- Coronavirus deaths are disproportionate when it comes to sex, with men being more likely to develop life-threatening COVID-19 complications than women of the same age.
- A variety of studies have attempted to explain why women fare better than men, but new research might give us the real reason why men are more likely to die.
- A study says that men do not mount an immune response as strong as women, and older men have even weaker immune systems.
It was clear from the first months of the COVID-19 pandemic that men are in for a tougher challenge than women when it comes to surviving the illness. Older men are at higher risk of death than women of the same age, doctors discovered, with some studies attempting to explain why this is the case.
Some blamed the riskier lifestyle of men. Other scientists said that men have more ACE2 receptors than women as that those key components are found inside testicles as well. The coronavirus binds to ACE2 receptors to infect cells. A different study suggested that a type of cancer treatment might actually protect men from COVID-19. Separately, a study looking at obesity concluded that overweight men younger than 60 are more likely to die of COVID-19 complications.
The newest study looking at the way the virus affects the two sexes may offer the real reason why men are more likely to die of COVID-19 than women of the same age.
Scientists from Yale found evidence that women mount up better immune responses than men, and that could help them fight the infection more effectively.
“Natural infection is clearly failing” to deliver an adequate immune response in men, Yale University immunologist Dr. Akiko Iwasaki told The New York Times.
The scientists compared the immune responses in 17 men and 22 women who were admitted to the hospital soon after being infected. They analyzed blood, nasopharyngeal swabs, saliva, urine, and stool from the patients every three to seven days.
The scientists choose patients who did not require mechanical ventilation and who were not on drugs that affect the immune system so that they could measure the natural immune response to the infection. Also, the patients were older than 60, and the women were post-menopause. The researchers also looked at data from 59 men and women who did not meet those criteria.
The scientists found that women produced more T cells, the immune system component that can kill infected cells and stop the virus from spreading. These T cells came up in plenty of COVID-19 immunity studies lately. They could prove to be the critical defense mechanism against the virus, both when it comes to preventing reinfection and when reinfection actually occurs.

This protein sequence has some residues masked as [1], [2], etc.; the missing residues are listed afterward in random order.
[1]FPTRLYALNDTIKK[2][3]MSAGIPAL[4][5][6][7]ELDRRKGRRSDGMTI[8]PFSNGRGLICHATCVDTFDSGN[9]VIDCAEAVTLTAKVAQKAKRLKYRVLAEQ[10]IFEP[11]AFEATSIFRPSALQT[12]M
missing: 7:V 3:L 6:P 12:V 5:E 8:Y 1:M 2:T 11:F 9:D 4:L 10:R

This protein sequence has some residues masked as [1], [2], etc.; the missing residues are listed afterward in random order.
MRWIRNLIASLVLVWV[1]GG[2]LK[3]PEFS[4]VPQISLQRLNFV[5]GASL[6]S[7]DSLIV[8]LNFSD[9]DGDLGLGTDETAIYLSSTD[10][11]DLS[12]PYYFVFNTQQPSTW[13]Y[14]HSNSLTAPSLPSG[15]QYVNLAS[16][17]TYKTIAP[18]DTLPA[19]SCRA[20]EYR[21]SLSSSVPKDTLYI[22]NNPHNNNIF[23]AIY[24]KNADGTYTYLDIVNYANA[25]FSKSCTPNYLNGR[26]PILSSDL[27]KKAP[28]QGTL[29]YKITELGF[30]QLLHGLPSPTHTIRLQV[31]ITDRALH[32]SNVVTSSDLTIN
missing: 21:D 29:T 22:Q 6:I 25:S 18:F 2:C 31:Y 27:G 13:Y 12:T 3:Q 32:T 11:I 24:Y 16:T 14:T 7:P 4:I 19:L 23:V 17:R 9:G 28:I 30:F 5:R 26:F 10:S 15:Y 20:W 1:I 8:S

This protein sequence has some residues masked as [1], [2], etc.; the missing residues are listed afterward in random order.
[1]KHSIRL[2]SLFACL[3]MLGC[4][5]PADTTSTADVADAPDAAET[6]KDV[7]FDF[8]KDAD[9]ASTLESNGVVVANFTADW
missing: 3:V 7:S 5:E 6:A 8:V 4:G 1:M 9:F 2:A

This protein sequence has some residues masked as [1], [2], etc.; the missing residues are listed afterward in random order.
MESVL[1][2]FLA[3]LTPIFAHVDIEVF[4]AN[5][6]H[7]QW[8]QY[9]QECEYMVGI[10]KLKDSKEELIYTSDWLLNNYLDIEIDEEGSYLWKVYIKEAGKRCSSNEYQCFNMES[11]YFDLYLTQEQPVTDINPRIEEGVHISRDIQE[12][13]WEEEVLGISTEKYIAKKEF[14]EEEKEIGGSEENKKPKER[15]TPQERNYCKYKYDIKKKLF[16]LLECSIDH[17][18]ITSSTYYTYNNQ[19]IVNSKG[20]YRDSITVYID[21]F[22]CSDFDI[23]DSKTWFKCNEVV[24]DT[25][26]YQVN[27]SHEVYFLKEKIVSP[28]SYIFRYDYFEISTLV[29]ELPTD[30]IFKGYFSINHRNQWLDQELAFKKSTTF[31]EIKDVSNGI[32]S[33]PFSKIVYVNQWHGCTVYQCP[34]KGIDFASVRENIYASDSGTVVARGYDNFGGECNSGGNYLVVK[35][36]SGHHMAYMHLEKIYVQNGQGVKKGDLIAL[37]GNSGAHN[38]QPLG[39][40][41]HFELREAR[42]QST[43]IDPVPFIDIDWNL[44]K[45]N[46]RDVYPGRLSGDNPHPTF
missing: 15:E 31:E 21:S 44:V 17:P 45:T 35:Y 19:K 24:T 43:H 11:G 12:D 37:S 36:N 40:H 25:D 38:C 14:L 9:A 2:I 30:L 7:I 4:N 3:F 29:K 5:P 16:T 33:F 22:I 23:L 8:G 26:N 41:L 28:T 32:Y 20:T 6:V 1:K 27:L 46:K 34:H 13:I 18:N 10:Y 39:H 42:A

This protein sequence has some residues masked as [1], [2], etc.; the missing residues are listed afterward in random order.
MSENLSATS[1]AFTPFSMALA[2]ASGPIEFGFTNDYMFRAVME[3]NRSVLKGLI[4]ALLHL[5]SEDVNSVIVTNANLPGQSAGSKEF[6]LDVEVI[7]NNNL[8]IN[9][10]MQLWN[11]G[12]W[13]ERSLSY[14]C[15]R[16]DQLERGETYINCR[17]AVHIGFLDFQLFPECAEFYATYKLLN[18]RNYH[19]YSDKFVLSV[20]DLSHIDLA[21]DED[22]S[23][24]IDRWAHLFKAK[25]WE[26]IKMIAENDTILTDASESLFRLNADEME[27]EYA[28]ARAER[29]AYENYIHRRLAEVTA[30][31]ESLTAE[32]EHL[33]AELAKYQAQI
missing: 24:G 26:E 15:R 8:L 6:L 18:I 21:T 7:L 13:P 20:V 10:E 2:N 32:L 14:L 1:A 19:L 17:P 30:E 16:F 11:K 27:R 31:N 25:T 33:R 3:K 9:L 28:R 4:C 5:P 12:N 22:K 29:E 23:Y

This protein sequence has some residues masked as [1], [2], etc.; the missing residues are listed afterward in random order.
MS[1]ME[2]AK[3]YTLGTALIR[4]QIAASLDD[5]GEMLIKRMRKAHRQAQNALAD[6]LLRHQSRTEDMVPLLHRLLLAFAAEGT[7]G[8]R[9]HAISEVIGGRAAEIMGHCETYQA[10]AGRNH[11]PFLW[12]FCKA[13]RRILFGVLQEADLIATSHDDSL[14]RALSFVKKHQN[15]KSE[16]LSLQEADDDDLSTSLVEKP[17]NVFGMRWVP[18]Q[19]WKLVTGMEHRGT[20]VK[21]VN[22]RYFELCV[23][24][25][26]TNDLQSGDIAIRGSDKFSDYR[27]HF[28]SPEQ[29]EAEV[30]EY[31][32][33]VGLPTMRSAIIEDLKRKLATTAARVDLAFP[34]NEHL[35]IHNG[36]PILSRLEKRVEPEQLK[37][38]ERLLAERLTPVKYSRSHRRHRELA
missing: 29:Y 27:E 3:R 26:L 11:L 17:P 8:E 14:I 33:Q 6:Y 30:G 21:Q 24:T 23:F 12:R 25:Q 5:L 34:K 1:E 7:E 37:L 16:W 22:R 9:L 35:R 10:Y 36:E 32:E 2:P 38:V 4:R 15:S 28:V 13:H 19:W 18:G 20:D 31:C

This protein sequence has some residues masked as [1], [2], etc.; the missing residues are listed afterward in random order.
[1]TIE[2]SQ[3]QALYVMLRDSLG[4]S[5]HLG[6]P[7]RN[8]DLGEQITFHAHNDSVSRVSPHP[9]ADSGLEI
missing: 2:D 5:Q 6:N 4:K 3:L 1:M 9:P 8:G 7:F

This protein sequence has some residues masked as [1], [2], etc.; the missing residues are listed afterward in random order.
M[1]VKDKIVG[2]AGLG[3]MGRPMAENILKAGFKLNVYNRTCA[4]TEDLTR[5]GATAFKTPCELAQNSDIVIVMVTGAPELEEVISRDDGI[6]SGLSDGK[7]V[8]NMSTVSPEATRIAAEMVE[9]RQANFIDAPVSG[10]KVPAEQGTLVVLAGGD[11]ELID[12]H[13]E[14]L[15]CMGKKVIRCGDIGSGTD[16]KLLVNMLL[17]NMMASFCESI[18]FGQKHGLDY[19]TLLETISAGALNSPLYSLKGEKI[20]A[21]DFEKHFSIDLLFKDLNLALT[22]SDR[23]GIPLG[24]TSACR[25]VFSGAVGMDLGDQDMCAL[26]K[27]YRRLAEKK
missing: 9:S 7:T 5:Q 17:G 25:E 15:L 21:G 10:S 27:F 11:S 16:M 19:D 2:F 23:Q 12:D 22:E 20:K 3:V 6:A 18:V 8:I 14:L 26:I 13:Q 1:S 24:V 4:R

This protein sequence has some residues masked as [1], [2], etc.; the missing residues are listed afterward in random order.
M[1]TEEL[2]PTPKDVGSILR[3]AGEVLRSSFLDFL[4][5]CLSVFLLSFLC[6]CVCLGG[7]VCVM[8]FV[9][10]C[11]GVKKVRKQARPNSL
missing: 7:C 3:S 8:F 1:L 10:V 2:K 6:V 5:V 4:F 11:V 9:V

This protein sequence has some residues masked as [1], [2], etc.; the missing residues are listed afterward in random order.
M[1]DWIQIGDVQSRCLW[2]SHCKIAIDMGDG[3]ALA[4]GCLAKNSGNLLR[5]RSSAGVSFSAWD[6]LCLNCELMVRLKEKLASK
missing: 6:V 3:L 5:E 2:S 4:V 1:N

The older and sicker the men were, the weaker the T cell response was compared to women. “When they age, they lose their ability to stimulate T cells,” Iwasaki said. “If you look at the ones that really failed to make T cells, they were the ones who did worse with disease.”
“Women who are older — even very old, like 90 years old — these women are still making pretty good, decent immune response,” she said.
All patients had elevated blood levels of cytokines, which signal the immune system that there’s a foreign threat that needs addressing. Cytokines, including interleukin-8 and interleukin-18, were elevated in all men, but only in some women. The researchers also found that women who had high levels of other cytokines were at risk of developing a more severe case of COVID-19.
The scientists could still not explain what causes the difference between these two different immune responses. One hypothesis says that women may be wired that way on account of having to fight pathogens that could affect pregnancy and harm newborn children.
More research may be required to confirm the findings of the limited Yale study, as well as to show how the immune responses vary depending on age groups. All the patients that Yale scientists observed were older than 60.
But the conclusions may be relevant for future COVID-19 therapies targeting the two sexes, including vaccine protocols. Older men might need extra booster shots to induce the required immune response compared to women, although that’s only speculation. So far, limited vaccine studies have shown that even older volunteers have developed good immune response, which is a step in the right direction. But drug makers that have reached the final stage of testing are yet to explain how their vaccine candidates affect women and men. Such conclusions will be required from the final studies, as the FDA instructed them to provide data by sex, but also racial and ethnic background.